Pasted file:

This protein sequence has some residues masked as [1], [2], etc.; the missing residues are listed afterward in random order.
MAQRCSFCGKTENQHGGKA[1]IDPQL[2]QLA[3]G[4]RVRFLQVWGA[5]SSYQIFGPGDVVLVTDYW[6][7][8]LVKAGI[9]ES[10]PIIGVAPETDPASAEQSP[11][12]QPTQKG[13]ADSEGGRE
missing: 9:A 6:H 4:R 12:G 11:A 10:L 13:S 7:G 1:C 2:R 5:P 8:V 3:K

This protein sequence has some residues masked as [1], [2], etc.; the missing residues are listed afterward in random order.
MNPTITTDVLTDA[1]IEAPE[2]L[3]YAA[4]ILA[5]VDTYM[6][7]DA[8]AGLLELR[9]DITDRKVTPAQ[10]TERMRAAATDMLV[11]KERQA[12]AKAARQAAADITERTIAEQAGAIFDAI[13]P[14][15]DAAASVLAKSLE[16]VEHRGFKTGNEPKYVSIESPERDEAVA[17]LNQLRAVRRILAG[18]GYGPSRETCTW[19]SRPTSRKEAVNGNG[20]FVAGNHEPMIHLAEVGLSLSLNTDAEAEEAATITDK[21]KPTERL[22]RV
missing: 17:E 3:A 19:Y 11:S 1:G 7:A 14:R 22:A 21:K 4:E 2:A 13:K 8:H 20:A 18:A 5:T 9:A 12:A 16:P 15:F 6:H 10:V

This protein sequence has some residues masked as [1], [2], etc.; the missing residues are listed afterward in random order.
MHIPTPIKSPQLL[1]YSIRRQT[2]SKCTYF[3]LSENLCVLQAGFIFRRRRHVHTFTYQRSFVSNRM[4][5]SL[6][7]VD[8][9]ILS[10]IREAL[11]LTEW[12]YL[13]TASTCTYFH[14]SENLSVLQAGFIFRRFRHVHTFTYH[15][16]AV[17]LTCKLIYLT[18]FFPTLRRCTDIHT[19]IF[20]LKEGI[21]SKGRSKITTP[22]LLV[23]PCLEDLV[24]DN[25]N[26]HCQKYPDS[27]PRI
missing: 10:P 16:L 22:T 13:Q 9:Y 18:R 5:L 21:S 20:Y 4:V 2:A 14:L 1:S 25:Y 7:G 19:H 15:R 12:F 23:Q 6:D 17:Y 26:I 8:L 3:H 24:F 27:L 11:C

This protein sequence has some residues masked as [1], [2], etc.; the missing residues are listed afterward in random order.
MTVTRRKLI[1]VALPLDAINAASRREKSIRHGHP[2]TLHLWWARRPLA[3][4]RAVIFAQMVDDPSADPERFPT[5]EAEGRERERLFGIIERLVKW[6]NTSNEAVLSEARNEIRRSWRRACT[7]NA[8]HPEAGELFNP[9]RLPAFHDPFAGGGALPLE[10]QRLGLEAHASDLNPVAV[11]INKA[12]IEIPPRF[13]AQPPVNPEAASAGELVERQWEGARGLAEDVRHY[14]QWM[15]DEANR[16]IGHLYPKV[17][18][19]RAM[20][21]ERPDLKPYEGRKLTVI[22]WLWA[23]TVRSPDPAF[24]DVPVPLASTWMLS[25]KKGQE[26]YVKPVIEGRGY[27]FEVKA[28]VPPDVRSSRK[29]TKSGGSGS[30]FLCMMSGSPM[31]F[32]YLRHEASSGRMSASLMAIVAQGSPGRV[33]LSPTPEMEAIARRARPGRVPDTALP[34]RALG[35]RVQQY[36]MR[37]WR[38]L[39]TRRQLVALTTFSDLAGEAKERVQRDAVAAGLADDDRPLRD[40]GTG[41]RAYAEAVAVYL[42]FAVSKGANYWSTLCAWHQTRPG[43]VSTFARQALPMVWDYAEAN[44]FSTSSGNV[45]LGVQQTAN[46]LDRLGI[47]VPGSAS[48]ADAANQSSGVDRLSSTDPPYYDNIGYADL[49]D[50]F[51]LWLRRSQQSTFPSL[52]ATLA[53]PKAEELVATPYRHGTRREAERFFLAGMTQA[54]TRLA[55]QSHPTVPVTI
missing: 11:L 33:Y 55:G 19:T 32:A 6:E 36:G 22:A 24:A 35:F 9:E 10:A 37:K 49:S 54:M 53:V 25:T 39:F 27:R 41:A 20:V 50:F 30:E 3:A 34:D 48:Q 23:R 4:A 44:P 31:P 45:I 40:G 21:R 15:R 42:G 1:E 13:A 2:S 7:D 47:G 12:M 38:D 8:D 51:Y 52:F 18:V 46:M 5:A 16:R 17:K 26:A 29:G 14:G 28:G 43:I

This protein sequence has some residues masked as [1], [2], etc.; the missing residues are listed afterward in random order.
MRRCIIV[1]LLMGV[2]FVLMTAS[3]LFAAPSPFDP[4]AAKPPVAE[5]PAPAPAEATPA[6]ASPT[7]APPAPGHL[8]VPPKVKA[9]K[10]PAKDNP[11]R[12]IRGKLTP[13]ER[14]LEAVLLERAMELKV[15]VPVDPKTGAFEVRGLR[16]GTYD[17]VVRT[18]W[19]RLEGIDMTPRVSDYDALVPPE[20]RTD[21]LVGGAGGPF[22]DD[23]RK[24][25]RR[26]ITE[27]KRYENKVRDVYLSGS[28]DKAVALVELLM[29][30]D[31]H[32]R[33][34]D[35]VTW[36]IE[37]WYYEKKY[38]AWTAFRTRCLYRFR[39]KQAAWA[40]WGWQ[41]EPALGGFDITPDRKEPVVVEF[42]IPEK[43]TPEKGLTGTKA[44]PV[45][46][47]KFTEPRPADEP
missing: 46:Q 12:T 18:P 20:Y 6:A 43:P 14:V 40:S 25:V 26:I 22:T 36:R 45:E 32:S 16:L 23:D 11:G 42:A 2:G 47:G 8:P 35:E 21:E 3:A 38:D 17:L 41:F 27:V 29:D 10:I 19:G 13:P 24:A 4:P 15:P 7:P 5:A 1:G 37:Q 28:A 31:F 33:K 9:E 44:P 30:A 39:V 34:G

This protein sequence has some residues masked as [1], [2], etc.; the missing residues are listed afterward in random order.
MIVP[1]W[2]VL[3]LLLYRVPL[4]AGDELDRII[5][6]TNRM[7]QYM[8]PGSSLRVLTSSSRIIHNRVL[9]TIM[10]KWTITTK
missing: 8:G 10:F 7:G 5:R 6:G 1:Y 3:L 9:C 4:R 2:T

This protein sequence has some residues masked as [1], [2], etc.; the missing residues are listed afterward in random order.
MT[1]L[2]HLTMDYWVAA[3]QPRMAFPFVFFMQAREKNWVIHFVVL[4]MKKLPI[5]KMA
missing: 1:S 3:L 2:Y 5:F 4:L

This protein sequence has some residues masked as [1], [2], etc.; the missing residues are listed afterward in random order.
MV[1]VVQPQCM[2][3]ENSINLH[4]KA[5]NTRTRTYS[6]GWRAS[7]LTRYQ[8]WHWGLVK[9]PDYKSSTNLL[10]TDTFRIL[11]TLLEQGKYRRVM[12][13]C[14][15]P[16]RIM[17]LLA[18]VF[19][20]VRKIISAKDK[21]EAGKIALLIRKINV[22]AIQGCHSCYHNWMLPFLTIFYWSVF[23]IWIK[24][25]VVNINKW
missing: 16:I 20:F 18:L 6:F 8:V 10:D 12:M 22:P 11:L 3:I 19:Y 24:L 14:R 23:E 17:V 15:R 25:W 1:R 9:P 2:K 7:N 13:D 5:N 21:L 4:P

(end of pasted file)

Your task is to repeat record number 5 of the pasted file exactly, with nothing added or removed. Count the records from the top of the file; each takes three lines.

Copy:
This protein sequence has some residues masked as [1], [2], etc.; the missing residues are listed afterward in random order.
MRRCIIV[1]LLMGV[2]FVLMTAS[3]LFAAPSPFDP[4]AAKPPVAE[5]PAPAPAEATPA[6]ASPT[7]APPAPGHL[8]VPPKVKA[9]K[10]PAKDNP[11]R[12]IRGKLTP[13]ER[14]LEAVLLERAMELKV[15]VPVDPKTGAFEVRGLR[16]GTYD[17]VVRT[18]W[19]RLEGIDMTPRVSDYDALVPPE[20]RTD[21]LVGGAGGPF[22]DD[23]RK[24][25]RR[26]ITE[27]KRYENKVRDVYLSGS[28]DKAVALVELLM[29][30]D[31]H[32]R[33][34]D[35]VTW[36]IE[37]WYYEKKY[38]AWTAFRTRCLYRFR[39]KQAAWA[40]WGWQ[41]EPALGGFDITPDRKEPVVVEF[42]IPEK[43]TPEKGLTGTKA[44]PV[45][46][47]KFTEPRPADEP
missing: 46:Q 12:T 18:P 20:Y 6:A 43:P 14:V 40:S 25:V 26:I 22:T 36:R 45:E 32:S 16:L 23:D 11:G 42:A 2:G 47:G 8:P 35:E 21:E 3:A 38:D 17:L 41:F 27:V 29:D 10:I 19:G 13:P 24:A 4:P 15:P 7:P 5:A 1:G 37:Q 28:A 31:F 33:K 9:E 44:P 30:A 39:V 34:G